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I’d been vacationing in Puerto Vallarta for at least fifteen years with my (then) husband and our two daughters when I decided—on a whim—to move here.
I’d long since gotten over the heartbreak of my failed marriage, but when the ink was finally wet on the paperwork, I found myself feeling restless and wondering “what now”?
That’s when Hanna, my younger daughter—twenty-one at the time and on a hiatus from junior college thanks to the pandemic—said to me, “I’m bored, Mom. We should move to Mexico.”
Hmmm. I could almost feel the wheels turning in my brain.
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Could I move to Mexico? Well, I’m a freelance writer and editor, so I’m not tied to an office. My kids are grown and (mostly) self-sufficient. I already lived far from my family of origin, so what’s a little farther?
As excited as I was feeling about this prospect, I felt like I needed a sign. So, I flipped a coin. For real. I traced the outline of a quarter onto a sticky note and cut the circles out and stuck them to my twenty-five-cent piece.
On one side, I wrote “Mexico” and on the other, “Not Mexico.” I flipped it. I’m sure you can guess how it landed. I flipped it a few more times just to be sure. Then, I got online to start my search for a home in Puerto Vallarta.
Why Puerto Vallarta?
I’ve visited other locations in Mexico but always felt called back to Vallarta. As a young wife and mother, I was not a well-traveled person—I’m still not by many standards—so Puerto Vallarta is where I cut my travel chops.
In the early years, my husband and I would stick to the resort, Malecon and well-established (read: gringo) restaurants. I still only ate rice and beans, as the meat tasted gamey to me. But I’ll never forget the time we decided to exit our comfort zone.
Wandering through the side streets of the Romantic Zone, we stumbled upon a couple of women in one of those rickety, fold-up taco stands chopping meat thud-thud-thud, a crowd three-deep standing around eating and waiting for tacos.
We decided to go for it, and the carnitas tacos, dripping grease on the plastic-bag-covered, colorful plastic plate, were divine. It changed my life, and I’m not being hyperbolic.
At the time, it seemed like such a quaint experience, but I quickly learned as I branched out into the depths of the city and away from the safety net of the tourist areas, that this is just everyday life.
With more and more visits and exploring, I’ve come to know the real Puerto Vallarta with its flaws and blemishes, but also its genuinely sweet people, colorful cultural traditions and unabashed natural beauty.
Four months after the fateful coin toss, Hanna and I had packed up our belongings, and loaded the most important ones along with our dogs into her older Isuzu Rodeo and set off on our three-day drive south from Colorado.
I happen to be one of those people who sees and is inspired by potential, be it in people, job opportunities or, in this case, a fixer upper house perched on a hillside where the city breaches the jungle.
It has stunning views of Banderas Bay, which is really what I bought because the house itself … let’s just say, I found it lacking. But not in potential. Now, two years later, it’s still not finished but it’s shaping up to be the authentic Mexican-style home I envisioned from the moment my coin landed Mexico-side-up.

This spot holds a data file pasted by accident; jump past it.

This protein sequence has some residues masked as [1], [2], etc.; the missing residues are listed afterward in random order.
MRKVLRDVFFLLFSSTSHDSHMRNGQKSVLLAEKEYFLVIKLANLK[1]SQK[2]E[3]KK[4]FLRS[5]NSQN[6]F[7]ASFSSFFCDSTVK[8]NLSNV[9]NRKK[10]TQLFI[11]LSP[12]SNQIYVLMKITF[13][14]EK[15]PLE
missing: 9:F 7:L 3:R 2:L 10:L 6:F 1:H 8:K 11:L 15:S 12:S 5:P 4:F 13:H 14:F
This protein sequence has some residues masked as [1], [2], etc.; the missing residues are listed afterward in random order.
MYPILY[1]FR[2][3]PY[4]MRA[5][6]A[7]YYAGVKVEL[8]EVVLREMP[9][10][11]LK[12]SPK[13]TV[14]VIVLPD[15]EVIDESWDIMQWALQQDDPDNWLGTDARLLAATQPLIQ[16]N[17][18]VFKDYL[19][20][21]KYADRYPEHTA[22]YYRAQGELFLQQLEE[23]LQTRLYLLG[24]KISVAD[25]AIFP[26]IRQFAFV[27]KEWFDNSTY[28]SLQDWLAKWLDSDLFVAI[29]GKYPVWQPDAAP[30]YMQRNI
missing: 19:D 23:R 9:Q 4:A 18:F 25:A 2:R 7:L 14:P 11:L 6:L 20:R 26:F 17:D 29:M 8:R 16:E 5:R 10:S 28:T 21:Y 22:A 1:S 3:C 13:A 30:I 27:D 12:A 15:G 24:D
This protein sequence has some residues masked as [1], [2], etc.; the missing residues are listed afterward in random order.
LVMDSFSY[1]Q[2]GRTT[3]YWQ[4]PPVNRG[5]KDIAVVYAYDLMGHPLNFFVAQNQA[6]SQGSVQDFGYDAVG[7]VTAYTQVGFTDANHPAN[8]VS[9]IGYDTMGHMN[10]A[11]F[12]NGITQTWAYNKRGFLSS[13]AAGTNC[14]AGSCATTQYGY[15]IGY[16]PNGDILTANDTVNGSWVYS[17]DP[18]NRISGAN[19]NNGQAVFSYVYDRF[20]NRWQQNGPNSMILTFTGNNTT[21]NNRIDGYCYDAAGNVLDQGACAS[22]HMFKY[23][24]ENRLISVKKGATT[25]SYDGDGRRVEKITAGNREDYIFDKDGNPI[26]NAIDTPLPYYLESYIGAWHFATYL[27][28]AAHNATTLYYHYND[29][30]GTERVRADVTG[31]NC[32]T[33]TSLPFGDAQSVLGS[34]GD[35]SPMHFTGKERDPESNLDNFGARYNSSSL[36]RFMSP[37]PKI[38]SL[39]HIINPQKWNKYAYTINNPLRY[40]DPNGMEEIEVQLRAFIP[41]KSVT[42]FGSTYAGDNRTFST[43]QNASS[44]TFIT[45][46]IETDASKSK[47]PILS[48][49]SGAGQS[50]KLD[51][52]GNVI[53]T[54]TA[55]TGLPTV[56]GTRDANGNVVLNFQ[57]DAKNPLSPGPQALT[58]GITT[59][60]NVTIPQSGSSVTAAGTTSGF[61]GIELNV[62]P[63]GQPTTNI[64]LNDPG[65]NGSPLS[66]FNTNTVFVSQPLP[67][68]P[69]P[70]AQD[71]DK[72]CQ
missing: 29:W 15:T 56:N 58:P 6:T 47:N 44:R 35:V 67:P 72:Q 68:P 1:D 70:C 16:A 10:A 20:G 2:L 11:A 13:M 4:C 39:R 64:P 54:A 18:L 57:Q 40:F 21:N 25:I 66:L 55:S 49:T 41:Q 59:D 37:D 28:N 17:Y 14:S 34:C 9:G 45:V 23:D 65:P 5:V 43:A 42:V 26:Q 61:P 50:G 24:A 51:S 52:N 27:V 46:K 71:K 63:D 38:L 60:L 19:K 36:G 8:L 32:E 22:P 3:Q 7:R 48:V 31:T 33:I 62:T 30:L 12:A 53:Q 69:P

I’ve learned a lot about this place living here.
Of course, I have some favorite places that I’ve been going for years, including La Piazzetta, an Italian restaurant in the Romantic Zone; Margarita Grill, a campy, touristy place with great live music and even better strawberry basil margaritas; and The Blue Shrimp, a right-on-the-beach place that makes Caesar salad (dressing included) at your tableside.
But today, I’m much more likely to frequent places inland such as Granvas, a quaint wine bar that serves only Mexican wines (yes, Mexico has great wines!); Takos El Flako, a glorified taco stand near my home that serves delicious birria tacos for breakfast in addition to traditional dinner tacos like carne asada, chorizo and pastor; and Pizza Papa Don, a place near El Estadio (sports park) that sells 7-peso slices of pizza most nights of the week for hungry sports players and fans.
My daughter recently returned to the United States, but I am not alone. I have my dog and a second, rescued from the streets a year ago. And I have my neighbors and business owners of the lavandería, tienda and coffee shop that I frequent in my colonia.
It’s nearly impossible for me to go downtown without running into expat friends I’ve made since moving here, and I often feel a little smirk on my face because I feel like the luckiest girl in the world to be living this amazing life.
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Author Bio: Heather Shoning is a freelance editor and writer who is currently editor of one luxury lifestyle city publication in Colorado, and one national home and design magazine based in New Mexico. In addition, Heather writes lifestyle, design and travel articles for several magazines across the country. Currently residing in Puerto Vallarta, Mexico, but originally from Iowa, Heather’s work is grounded in Midwestern sensibility. Heather’s writing is polished prose, and she goes the distance to uncover the ambiguous story and enlighten readers with engaging anecdotes and information they can use.